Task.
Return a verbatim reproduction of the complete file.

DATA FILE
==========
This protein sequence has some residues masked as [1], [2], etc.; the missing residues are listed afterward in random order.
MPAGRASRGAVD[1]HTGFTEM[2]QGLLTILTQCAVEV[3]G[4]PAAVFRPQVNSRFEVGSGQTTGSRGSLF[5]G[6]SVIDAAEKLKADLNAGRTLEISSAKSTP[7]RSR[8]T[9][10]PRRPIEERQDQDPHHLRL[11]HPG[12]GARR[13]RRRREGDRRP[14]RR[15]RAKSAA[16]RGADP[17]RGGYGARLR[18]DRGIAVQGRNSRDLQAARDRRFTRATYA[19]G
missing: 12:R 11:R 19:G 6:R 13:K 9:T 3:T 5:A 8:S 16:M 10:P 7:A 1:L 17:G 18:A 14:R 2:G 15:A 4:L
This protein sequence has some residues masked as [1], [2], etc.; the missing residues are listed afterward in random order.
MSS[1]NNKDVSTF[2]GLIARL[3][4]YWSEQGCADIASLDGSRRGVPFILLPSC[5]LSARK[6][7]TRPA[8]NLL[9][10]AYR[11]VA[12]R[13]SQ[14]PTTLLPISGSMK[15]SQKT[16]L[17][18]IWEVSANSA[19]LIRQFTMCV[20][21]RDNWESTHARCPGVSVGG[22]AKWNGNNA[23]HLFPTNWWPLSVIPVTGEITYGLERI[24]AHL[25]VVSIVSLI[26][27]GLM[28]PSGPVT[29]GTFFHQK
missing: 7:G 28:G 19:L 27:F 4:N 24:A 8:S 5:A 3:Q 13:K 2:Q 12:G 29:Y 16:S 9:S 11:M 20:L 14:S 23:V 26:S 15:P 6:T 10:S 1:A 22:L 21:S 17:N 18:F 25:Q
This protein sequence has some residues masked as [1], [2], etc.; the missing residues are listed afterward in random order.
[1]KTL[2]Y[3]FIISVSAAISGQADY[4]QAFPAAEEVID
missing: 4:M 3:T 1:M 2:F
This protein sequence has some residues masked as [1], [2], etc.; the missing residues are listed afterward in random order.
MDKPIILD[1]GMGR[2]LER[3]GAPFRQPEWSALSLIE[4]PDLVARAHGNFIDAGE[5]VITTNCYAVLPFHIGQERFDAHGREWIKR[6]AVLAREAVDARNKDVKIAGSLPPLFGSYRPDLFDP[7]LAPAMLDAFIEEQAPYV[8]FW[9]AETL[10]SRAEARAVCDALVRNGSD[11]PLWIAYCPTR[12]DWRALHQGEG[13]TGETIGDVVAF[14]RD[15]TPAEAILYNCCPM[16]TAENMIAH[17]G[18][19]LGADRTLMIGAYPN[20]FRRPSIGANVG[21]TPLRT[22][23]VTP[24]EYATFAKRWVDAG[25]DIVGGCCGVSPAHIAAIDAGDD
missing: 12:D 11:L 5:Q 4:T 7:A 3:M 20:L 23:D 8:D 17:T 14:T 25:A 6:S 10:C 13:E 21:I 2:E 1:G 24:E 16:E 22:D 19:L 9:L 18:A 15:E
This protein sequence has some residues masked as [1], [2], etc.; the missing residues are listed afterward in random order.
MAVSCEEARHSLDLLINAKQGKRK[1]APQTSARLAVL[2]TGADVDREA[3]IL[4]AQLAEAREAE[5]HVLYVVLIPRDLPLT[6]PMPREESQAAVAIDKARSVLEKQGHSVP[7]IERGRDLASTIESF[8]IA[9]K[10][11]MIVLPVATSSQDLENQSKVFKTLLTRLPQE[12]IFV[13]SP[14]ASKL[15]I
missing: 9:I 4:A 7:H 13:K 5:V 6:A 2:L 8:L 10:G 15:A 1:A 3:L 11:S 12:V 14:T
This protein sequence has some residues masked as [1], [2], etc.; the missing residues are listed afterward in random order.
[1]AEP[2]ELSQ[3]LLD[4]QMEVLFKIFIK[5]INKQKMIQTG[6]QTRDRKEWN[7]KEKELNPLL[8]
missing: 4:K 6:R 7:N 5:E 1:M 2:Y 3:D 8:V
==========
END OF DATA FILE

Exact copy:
This protein sequence has some residues masked as [1], [2], etc.; the missing residues are listed afterward in random order.
MPAGRASRGAVD[1]HTGFTEM[2]QGLLTILTQCAVEV[3]G[4]PAAVFRPQVNSRFEVGSGQTTGSRGSLF[5]G[6]SVIDAAEKLKADLNAGRTLEISSAKSTP[7]RSR[8]T[9][10]PRRPIEERQDQDPHHLRL[11]HPG[12]GARR[13]RRRREGDRRP[14]RR[15]RAKSAA[16]RGADP[17]RGGYGARLR[18]DRGIAVQGRNSRDLQAARDRRFTRATYA[19]G
missing: 12:R 11:R 19:G 6:R 13:K 9:T 3:T 5:A 8:S 16:M 10:P 7:A 1:L 17:G 18:A 14:R 2:G 15:A 4:L
This protein sequence has some residues masked as [1], [2], etc.; the missing residues are listed afterward in random order.
MSS[1]NNKDVSTF[2]GLIARL[3][4]YWSEQGCADIASLDGSRRGVPFILLPSC[5]LSARK[6][7]TRPA[8]NLL[9][10]AYR[11]VA[12]R[13]SQ[14]PTTLLPISGSMK[15]SQKT[16]L[17][18]IWEVSANSA[19]LIRQFTMCV[20][21]RDNWESTHARCPGVSVGG[22]AKWNGNNA[23]HLFPTNWWPLSVIPVTGEITYGLERI[24]AHL[25]VVSIVSLI[26][27]GLM[28]PSGPVT[29]GTFFHQK
missing: 7:G 28:G 19:L 27:F 4:N 24:A 8:S 5:A 3:Q 13:K 2:Q 12:G 29:Y 16:S 9:S 11:M 20:L 14:S 23:V 26:S 15:P 6:T 10:S 1:A 22:L 21:S 17:N 18:F 25:Q
This protein sequence has some residues masked as [1], [2], etc.; the missing residues are listed afterward in random order.
[1]KTL[2]Y[3]FIISVSAAISGQADY[4]QAFPAAEEVID
missing: 4:M 3:T 1:M 2:F
This protein sequence has some residues masked as [1], [2], etc.; the missing residues are listed afterward in random order.
MDKPIILD[1]GMGR[2]LER[3]GAPFRQPEWSALSLIE[4]PDLVARAHGNFIDAGE[5]VITTNCYAVLPFHIGQERFDAHGREWIKR[6]AVLAREAVDARNKDVKIAGSLPPLFGSYRPDLFDP[7]LAPAMLDAFIEEQAPYV[8]FW[9]AETL[10]SRAEARAVCDALVRNGSD[11]PLWIAYCPTR[12]DWRALHQGEG[13]TGETIGDVVAF[14]RD[15]TPAEAILYNCCPM[16]TAENMIAH[17]G[18][19]LGADRTLMIGAYPN[20]FRRPSIGANVG[21]TPLRT[22][23]VTP[24]EYATFAKRWVDAG[25]DIVGGCCGVSPAHIAAIDAGDD
missing: 12:D 11:L 5:Q 4:T 7:A 3:M 20:L 23:D 8:D 17:T 14:T 25:A 6:S 10:C 13:E 21:I 2:E 1:G 24:E 16:E 22:D 19:L 9:L 18:A 15:E
This protein sequence has some residues masked as [1], [2], etc.; the missing residues are listed afterward in random order.
MAVSCEEARHSLDLLINAKQGKRK[1]APQTSARLAVL[2]TGADVDREA[3]IL[4]AQLAEAREAE[5]HVLYVVLIPRDLPLT[6]PMPREESQAAVAIDKARSVLEKQGHSVP[7]IERGRDLASTIESF[8]IA[9]K[10][11]MIVLPVATSSQDLENQSKVFKTLLTRLPQE[12]IFV[13]SP[14]ASKL[15]I
missing: 9:I 4:A 7:H 13:K 5:V 6:A 2:L 8:L 10:G 15:A 1:A 3:L 11:S 12:V 14:T
This protein sequence has some residues masked as [1], [2], etc.; the missing residues are listed afterward in random order.
[1]AEP[2]ELSQ[3]LLD[4]QMEVLFKIFIK[5]INKQKMIQTG[6]QTRDRKEWN[7]KEKELNPLL[8]
missing: 4:K 6:R 7:N 5:E 1:M 2:Y 3:D 8:V